Engineering the Saadiyat Expressway
First publishedin World Highways
The Saadiyat Expressway project in Abu Dhabi where RMD Kwikform supplied the formwork and falsework for all the structures
A new bridge, said to be the largest in the United Arab Emirates (UAE) in terms of area, is being constructed as part of a major highway project.
The US$550 million Saadiyat Expressway project, which involves Leighton Construction (Abu Dhabi), related to one of Australia's largest contracting groups, in constructing a ten-lane, 6.5km long highway to link the UAE's main city, with an exclusive island lying just offshore.
Conceived and driven by the Abu Dhabi Tourism Development and Investment Company, the arterial route, together with its interchanges, side roads and 1.6km of bridge decks, is scheduled to be complete in time for the inaugural Abu Dhabi Grand Prix (1 November, 2009), which could well decide the 2009 Formula One World Championship.
In January RMD Kwikform Middle East's engineers started the design process to help contractor Leighton construct the eight in situ concrete box girder bridges and a tunnel required for the expressway.
Leighton Construction (Abu Dhabi) decided to award RMD Kwikform the contract to supply the formwork and falsework for all of the structures on this critical project as a result of the company's reputation and its ability to respond to a complex series of requirements.
These, says RMD, included having the flexibility of service to not only undertake all of the logistical planning and detailed design for each of the different locations, but also to offer the alternative of hire and purchase as appropriate to each application. While the vast majority of the equipment is being sold to Leighton Construction, the formwork for bridge B31 and all the top slab support along the 1.6 km of bridges will be rented.
At 180m long and 80m wide, the Golf Land Bridge will not only be the biggest bridge on the Saadiyat Island Expressway, but also the largest bridge in terms of area built to date in the UAE.
Andy Teesdale, RMD Kwikform's contract manager for the area, remarks on the size of the project saying: "This is a massive undertaking, where we are working in partnership with Leighton Construction to offer the contractor the level of service essential to keep the reinforced concrete construction for all the structures on track.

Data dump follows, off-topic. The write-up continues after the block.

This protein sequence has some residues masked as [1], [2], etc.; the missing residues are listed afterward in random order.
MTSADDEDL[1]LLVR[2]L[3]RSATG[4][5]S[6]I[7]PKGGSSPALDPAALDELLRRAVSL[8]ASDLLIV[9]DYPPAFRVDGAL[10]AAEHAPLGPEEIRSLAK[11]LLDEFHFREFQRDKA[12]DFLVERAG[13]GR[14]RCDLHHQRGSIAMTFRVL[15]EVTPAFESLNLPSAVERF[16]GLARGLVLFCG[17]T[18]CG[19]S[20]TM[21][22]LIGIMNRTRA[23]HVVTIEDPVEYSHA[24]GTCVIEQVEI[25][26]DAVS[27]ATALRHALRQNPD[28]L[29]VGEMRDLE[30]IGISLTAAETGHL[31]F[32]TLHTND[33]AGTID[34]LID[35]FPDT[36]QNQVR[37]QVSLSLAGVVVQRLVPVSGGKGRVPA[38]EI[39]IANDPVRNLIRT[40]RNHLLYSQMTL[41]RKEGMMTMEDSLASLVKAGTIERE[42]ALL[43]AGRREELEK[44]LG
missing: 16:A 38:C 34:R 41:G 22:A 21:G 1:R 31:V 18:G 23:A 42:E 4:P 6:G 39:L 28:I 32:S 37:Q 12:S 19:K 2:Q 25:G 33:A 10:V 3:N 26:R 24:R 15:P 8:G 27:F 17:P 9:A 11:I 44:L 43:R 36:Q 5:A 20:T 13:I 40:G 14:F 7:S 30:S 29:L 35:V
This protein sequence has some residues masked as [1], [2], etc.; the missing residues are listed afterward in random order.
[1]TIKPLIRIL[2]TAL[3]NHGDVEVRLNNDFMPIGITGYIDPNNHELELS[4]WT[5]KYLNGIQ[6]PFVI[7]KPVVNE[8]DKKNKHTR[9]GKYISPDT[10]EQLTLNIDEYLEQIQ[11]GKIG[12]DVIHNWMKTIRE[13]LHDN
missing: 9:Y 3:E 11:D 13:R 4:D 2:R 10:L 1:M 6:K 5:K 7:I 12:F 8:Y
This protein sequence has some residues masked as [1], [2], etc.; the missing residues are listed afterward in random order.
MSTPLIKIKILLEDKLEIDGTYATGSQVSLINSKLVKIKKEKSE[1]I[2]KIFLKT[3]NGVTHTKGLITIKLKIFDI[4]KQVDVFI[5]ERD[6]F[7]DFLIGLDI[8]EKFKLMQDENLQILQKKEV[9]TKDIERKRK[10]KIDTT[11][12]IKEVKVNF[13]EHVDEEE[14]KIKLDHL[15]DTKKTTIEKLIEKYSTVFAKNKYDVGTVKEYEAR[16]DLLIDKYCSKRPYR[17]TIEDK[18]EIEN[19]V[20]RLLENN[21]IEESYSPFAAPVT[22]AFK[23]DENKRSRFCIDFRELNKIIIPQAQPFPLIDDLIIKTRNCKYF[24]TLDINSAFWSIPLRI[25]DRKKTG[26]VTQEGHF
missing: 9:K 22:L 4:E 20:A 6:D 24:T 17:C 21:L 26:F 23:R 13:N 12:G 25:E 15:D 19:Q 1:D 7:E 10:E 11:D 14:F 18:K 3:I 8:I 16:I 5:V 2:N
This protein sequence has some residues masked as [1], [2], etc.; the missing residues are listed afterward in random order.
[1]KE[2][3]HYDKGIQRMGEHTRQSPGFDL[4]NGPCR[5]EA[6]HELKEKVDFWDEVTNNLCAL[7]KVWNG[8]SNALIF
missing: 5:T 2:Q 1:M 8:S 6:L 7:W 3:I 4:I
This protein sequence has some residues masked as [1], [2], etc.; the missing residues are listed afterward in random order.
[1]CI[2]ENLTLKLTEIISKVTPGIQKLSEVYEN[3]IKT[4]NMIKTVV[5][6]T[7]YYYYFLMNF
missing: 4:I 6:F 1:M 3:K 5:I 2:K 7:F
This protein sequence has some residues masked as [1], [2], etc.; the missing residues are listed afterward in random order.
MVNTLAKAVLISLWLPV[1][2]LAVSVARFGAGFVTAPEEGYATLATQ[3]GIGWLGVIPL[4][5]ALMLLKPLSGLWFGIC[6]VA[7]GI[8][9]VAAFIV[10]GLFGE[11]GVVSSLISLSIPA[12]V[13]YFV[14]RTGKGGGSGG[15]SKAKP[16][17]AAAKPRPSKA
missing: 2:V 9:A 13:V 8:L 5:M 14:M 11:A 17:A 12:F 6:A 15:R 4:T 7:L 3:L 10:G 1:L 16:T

"Aside from the fact that the work will see a staggering 215,000m³ of our Rapidshor falsework either purchased or hired to the client, our involvement also involves responsibility for design detailing and site safety. Programming of the work is critical for a lot of reasons, not least the seasonal variation in temperature: because it has such a dramatic effect on the rate at which the concrete hardens and gains strength.
"We normally design for an ambient temperature of 25°C, but this can drop to around 15°C in winter here, which slows the cure and could have potentially disastrous implications if we do not take account of the fact for the formwork design."
The decks to the bridges are all being designed as concrete box girders, with the 2m deep section being divided into a series of cells. The formwork has been planned and detailed so that the main elements can be pre-assembled on the ground, lifted into position and then moved again with as little adjustment as possible.
The most technically challenging requirement for RMD Kwikform to date has been the design and manufacture of special steel forms to cast the complex geometric shapes to a number of the pier heads.
These were fabricated from steel, not to enable high repetitions, but to cope with the very high concrete pressures and variations in profile.
Square on plan, the special shutters measure 2,800mm by 2,600 mm and have a double curvature. The design loading for these special steel forms means only four re-uses as the mix is poured, compacted and hardens.
For the 870m long tunnel that traverses the line of the main highway, once the base slab is laid, RMD Kwikform is to supply its Alform beams and Superslim soldiers to cast the walls. Then for the roof to the tunnel, the method of construction switches to the use of the specialist's table-forms. These will be assembled using RMD Kwikform's Alshor Plus system, making up 30m long sections, which can be struck and advanced as a single unit as soon as the concrete has gained sufficient strength. The cut-and-cover structure will then be backfilled.
Although at 27km², Saadiyat Island is only half the size of Bermuda, but is considered to represent one of the most important development opportunities in Abu Dhabi's history. The completion of the new expressway will help open up this natural idyll as an international tourism destination and residential centre.